Warning: This post contains spoilers about the final episode of WandaVision. Read at your own risk if you have not seen it.
The MCU is not known for clean, “they lived happily ever after” endings. The pain and the joy of watching any MCU piece are the dangling story threads, especially are the tantalizing clues that come out of the mid-credit scenes.
If there was ever a guidebook on how to create a season finale, the 9th episode of WandaVision would be found within the first five pages. Kudos to Elizabeth Olsen (Wanda Maximoff/Scarlet Witch), Paul Bettany (Vision), Kathryn Hahn (Agnes/Agatha Harkness), and the rest of the cast. The action and the emotion were given equal weight, creating a perfect balance that was equally heart-pounding and heartbreaking.
My favorite moment was when Wanda comes back down to Earth (literally and physically) and realizes what she has done. It was a human moment in a superhuman narrative, forcing the characters and the audience down to take an honest look at the difficult choices that must be made.
If I had to choose between the mid-credit scenes, it would be the final one. The split between Wanda Maximoff as a human being and Scarlet Witch as the magical superhero was a nice representation of the two sides of the same person.
Is anyone else’s head still spinning? Season 2 better come quick.
An onscreen or onstage translation of a beloved work of fiction is not as simple as it appears to be. On paper, transforming the narrative and the characters from the page to the screen or the stage seems like a simple process. But the reality is that is difficult task to complete.
WandaVision premiered on Friday on DisneyPlus. Vision (Paul Bettany) and Wanda Maximoff (Elizabeth Olsen) are newlyweds. Living in the world of classic family television comedies, it looks like their world is perfect. But there is a dark force hidden beneath the surface.
Before I go further, I have to warn that my knowledge of these characters extends only to the movies. I know nothing of the content in the comic books. That being said, this show is fantastic. I love that the creators used classic television shows to juxtapose the danger that is rumbling under Wanda and Vision’s feet.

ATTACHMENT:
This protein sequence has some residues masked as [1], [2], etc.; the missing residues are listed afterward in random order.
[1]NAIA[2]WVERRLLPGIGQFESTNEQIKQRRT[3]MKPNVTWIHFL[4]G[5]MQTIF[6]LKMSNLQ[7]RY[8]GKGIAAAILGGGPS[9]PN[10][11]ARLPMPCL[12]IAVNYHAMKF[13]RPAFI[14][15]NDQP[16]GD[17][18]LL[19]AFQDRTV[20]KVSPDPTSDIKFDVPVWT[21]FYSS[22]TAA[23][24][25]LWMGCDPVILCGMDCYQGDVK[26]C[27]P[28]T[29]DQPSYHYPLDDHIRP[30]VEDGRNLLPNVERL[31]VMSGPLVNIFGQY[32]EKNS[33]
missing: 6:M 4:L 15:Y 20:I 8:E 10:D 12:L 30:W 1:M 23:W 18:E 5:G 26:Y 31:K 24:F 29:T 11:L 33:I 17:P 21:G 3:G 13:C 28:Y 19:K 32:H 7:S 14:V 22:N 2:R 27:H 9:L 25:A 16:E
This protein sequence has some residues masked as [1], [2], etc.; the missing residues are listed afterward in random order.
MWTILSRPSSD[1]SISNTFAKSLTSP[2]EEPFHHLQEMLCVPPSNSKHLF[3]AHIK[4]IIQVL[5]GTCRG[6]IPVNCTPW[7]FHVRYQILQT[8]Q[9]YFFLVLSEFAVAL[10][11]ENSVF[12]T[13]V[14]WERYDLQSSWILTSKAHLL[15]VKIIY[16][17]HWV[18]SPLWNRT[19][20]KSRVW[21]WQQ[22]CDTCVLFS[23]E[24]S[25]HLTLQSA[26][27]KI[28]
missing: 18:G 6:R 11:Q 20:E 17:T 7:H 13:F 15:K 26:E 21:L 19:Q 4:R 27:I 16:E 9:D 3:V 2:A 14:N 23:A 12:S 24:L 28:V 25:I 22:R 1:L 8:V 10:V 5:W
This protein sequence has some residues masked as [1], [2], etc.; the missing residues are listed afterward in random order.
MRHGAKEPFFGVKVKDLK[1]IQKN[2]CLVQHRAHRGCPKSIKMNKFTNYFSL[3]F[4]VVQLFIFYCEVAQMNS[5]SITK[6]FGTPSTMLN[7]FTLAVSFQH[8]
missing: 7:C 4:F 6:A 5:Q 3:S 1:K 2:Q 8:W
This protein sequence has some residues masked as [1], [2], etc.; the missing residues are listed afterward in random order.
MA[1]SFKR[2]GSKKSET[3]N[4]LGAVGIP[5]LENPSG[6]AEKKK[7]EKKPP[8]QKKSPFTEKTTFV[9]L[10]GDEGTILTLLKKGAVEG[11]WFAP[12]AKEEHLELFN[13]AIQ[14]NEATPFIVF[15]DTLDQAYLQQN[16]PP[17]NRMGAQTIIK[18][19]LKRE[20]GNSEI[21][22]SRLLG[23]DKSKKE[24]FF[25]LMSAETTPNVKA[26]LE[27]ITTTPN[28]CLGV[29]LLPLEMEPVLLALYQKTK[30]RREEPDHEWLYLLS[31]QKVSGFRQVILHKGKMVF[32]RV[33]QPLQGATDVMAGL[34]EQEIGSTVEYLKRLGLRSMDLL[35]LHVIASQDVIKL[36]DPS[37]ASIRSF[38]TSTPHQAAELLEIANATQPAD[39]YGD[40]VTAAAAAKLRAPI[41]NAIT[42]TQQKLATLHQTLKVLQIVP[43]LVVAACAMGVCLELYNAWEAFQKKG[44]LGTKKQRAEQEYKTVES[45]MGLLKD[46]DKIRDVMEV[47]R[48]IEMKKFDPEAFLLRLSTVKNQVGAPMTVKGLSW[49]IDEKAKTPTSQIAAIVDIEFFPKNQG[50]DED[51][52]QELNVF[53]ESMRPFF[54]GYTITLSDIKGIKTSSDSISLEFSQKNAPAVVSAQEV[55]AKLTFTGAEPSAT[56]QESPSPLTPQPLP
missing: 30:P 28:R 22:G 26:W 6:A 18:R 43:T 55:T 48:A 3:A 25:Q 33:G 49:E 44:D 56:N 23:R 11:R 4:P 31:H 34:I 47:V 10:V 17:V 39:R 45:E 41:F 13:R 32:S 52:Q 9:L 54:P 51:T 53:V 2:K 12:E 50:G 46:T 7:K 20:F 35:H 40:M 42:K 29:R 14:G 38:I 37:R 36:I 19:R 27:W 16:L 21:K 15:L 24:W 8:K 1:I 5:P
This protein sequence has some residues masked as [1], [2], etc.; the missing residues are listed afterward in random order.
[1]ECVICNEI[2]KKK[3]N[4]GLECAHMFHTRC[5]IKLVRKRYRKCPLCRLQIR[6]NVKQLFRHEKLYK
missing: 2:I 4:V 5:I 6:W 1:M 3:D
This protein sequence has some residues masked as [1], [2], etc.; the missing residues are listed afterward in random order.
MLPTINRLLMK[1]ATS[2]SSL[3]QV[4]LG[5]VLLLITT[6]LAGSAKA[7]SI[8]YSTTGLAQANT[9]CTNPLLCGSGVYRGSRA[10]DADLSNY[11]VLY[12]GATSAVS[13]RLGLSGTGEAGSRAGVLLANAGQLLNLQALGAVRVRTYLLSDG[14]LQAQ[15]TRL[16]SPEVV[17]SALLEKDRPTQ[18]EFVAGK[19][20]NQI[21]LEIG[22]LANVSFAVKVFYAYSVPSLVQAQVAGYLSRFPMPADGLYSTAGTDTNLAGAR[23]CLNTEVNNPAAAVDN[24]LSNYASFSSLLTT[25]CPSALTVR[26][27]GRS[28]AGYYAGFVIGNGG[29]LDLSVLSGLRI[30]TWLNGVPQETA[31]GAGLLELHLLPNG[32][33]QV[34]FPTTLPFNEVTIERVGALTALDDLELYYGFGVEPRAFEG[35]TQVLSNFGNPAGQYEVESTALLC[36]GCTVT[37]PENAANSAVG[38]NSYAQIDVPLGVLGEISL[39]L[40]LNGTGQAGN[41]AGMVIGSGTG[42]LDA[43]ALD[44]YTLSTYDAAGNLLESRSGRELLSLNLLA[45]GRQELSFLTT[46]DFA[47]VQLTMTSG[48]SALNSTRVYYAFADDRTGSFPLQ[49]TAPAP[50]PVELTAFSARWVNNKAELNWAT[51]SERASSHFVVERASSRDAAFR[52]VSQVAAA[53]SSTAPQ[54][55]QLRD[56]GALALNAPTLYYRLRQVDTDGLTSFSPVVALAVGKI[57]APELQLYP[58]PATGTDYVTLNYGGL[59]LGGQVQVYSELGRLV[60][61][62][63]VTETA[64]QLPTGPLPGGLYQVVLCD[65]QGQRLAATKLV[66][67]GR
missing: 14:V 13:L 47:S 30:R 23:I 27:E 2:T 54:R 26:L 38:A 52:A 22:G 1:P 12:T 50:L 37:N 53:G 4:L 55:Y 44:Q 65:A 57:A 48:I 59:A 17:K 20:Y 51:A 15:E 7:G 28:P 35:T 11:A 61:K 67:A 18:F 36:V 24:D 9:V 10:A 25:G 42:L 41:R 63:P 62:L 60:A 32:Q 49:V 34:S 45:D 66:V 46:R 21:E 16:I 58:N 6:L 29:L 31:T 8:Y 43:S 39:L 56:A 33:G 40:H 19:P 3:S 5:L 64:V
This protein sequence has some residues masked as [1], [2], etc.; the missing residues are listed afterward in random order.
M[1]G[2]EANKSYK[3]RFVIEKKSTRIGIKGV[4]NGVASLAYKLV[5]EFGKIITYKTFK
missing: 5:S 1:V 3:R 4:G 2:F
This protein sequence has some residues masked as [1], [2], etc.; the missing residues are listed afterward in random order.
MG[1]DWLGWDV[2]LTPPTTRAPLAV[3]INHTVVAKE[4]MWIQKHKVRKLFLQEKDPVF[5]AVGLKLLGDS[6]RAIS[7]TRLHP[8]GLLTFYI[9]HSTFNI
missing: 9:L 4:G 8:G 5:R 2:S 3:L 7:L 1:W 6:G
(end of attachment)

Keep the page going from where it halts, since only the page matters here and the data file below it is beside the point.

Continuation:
Do I recommend it? Absolutely?
New episodes of WandaVision are released every Friday on DisneyPlus.
For ten years, Marvel Studios has been telling the individual stories of their heroes. Last week, Avengers: Infinity War hit theaters, bringing all of their heroes together in one film.
Thanos (James Brolin) is known as a destroyer of worlds. He is on a quest to locate all of the infinity stones. When one has all of the stones, they are guaranteed limitless power. It is up to the Avengers and their allies to prevent Thanos from collecting all of the stones and gaining that power. If they cannot stop Thanos, then life on Earth as they know it to be will cease to exist.
A general rule of thumb when it comes to the number of characters is that the smaller the list, the better. Too many characters with varying narratives can often confuse the audience. But somehow, the screenwriters were still able to create a compelling narrative with the large cast of characters. Iron Man/Tony Stark (Robert Downey Jr.), T’Challa/Black Panther (Chadwick Boseman), Scarlet Witch/Wanda Maximoff (Elizabeth Olsen), Gamora (Zoe Saldana), etc are all given equal screen time. Another general rule of thumb is to limit the length of the script. The movie clocks in at just under three hours.
I would remiss in saying that I would not bring young kids to the movie because it has certain adult elements in terms of language that a young child might need an explanation for. It also goes without saying, at in my mind, that I would not see this movie unless I had at least some knowledge of the narrative and characters from the previous films or the comic books.
But other than that, the film is entertaining and enjoyable.
Avengers: Infinity War is presently in theaters.
P.S. Am I the only redhead who is a little perturbed that Black Widow is now a blonde?